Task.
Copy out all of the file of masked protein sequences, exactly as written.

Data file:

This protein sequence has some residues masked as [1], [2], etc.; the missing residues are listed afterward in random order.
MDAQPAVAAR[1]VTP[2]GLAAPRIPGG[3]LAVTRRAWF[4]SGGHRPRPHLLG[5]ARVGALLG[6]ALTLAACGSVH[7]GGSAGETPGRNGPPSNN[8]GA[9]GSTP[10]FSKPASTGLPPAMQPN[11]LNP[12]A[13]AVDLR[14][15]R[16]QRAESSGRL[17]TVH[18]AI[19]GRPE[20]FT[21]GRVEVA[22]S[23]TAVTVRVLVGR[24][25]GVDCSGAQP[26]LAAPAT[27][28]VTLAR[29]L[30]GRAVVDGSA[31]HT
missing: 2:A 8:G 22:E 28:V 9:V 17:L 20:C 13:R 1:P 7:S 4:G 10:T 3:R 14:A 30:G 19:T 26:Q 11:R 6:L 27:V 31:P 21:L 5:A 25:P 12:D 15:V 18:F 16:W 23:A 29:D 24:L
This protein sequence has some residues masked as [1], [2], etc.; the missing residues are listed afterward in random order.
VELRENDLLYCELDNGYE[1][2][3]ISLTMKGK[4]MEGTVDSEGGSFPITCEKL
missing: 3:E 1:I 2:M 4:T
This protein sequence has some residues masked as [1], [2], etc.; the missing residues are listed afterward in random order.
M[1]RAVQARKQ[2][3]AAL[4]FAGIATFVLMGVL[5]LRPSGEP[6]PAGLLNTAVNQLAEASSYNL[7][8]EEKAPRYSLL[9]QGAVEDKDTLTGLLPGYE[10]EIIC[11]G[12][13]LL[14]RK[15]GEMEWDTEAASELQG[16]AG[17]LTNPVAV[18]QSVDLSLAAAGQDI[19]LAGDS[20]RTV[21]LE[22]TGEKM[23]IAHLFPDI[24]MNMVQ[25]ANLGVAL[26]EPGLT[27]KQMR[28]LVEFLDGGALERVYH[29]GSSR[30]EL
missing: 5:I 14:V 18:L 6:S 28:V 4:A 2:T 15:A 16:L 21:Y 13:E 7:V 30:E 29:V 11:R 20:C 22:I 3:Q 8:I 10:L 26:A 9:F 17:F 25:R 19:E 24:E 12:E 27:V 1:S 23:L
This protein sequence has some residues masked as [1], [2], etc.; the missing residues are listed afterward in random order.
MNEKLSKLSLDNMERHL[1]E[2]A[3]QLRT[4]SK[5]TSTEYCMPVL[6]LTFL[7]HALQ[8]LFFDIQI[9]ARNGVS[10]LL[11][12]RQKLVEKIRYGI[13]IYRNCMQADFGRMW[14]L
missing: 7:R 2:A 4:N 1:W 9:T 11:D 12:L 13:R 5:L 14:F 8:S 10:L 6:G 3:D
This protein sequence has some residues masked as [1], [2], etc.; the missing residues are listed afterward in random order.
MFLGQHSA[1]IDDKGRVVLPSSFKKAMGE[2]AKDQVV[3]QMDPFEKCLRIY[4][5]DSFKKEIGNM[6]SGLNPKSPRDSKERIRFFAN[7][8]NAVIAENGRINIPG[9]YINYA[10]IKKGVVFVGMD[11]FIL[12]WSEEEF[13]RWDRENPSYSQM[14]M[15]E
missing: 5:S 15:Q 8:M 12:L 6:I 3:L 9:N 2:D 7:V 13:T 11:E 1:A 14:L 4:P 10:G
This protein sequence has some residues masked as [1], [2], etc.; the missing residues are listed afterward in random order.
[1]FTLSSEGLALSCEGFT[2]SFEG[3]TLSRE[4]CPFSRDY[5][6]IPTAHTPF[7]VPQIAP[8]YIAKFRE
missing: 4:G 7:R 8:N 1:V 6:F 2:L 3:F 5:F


This protein sequence has some residues masked as [1], [2], etc.; the missing residues are listed afterward in random order.
MDAQPAVAAR[1]VTP[2]GLAAPRIPGG[3]LAVTRRAWF[4]SGGHRPRPHLLG[5]ARVGALLG[6]ALTLAACGSVH[7]GGSAGETPGRNGPPSNN[8]GA[9]GSTP[10]FSKPASTGLPPAMQPN[11]LNP[12]A[13]AVDLR[14][15]R[16]QRAESSGRL[17]TVH[18]AI[19]GRPE[20]FT[21]GRVEVA[22]S[23]TAVTVRVLVGR[24][25]GVDCSGAQP[26]LAAPAT[27][28]VTLAR[29]L[30]GRAVVDGSA[31]HT
missing: 2:A 8:G 22:E 28:V 9:V 17:L 20:C 13:R 1:P 7:S 4:G 10:T 3:R 14:A 30:G 19:T 26:Q 11:R 6:L 27:V 31:P 21:L 5:A 25:P 12:D 15:V 18:F 16:W 23:A 29:D 24:L
This protein sequence has some residues masked as [1], [2], etc.; the missing residues are listed afterward in random order.
VELRENDLLYCELDNGYE[1][2][3]ISLTMKGK[4]MEGTVDSEGGSFPITCEKL
missing: 3:E 1:I 2:M 4:T
This protein sequence has some residues masked as [1], [2], etc.; the missing residues are listed afterward in random order.
M[1]RAVQARKQ[2][3]AAL[4]FAGIATFVLMGVL[5]LRPSGEP[6]PAGLLNTAVNQLAEASSYNL[7][8]EEKAPRYSLL[9]QGAVEDKDTLTGLLPGYE[10]EIIC[11]G[12][13]LL[14]RK[15]GEMEWDTEAASELQG[16]AG[17]LTNPVAV[18]QSVDLSLAAAGQDI[19]LAGDS[20]RTV[21]LE[22]TGEKM[23]IAHLFPDI[24]MNMVQ[25]ANLGVAL[26]EPGLT[27]KQMR[28]LVEFLDGGALERVYH[29]GSSR[30]EL
missing: 5:I 14:V 18:L 6:S 28:V 4:A 2:T 15:A 16:L 21:Y 13:E 7:V 30:E 29:V 11:R 20:C 22:I 3:Q 8:I 10:L 26:A 9:F 17:F 25:R 19:E 24:E 12:E 27:V 1:S 23:L
This protein sequence has some residues masked as [1], [2], etc.; the missing residues are listed afterward in random order.
MNEKLSKLSLDNMERHL[1]E[2]A[3]QLRT[4]SK[5]TSTEYCMPVL[6]LTFL[7]HALQ[8]LFFDIQI[9]ARNGVS[10]LL[11][12]RQKLVEKIRYGI[13]IYRNCMQADFGRMW[14]L
missing: 7:R 2:A 4:N 1:W 9:T 11:D 12:L 13:R 5:L 14:F 8:S 10:L 6:G 3:D
This protein sequence has some residues masked as [1], [2], etc.; the missing residues are listed afterward in random order.
MFLGQHSA[1]IDDKGRVVLPSSFKKAMGE[2]AKDQVV[3]QMDPFEKCLRIY[4][5]DSFKKEIGNM[6]SGLNPKSPRDSKERIRFFAN[7][8]NAVIAENGRINIPG[9]YINYA[10]IKKGVVFVGMD[11]FIL[12]WSEEEF[13]RWDRENPSYSQM[14]M[15]E
missing: 5:S 15:Q 8:M 12:L 6:I 3:L 9:N 2:D 7:V 13:T 11:E 1:A 14:L 4:P 10:G
This protein sequence has some residues masked as [1], [2], etc.; the missing residues are listed afterward in random order.
[1]FTLSSEGLALSCEGFT[2]SFEG[3]TLSRE[4]CPFSRDY[5][6]IPTAHTPF[7]VPQIAP[8]YIAKFRE
missing: 4:G 7:R 8:N 1:V 6:F 2:L 3:F 5:F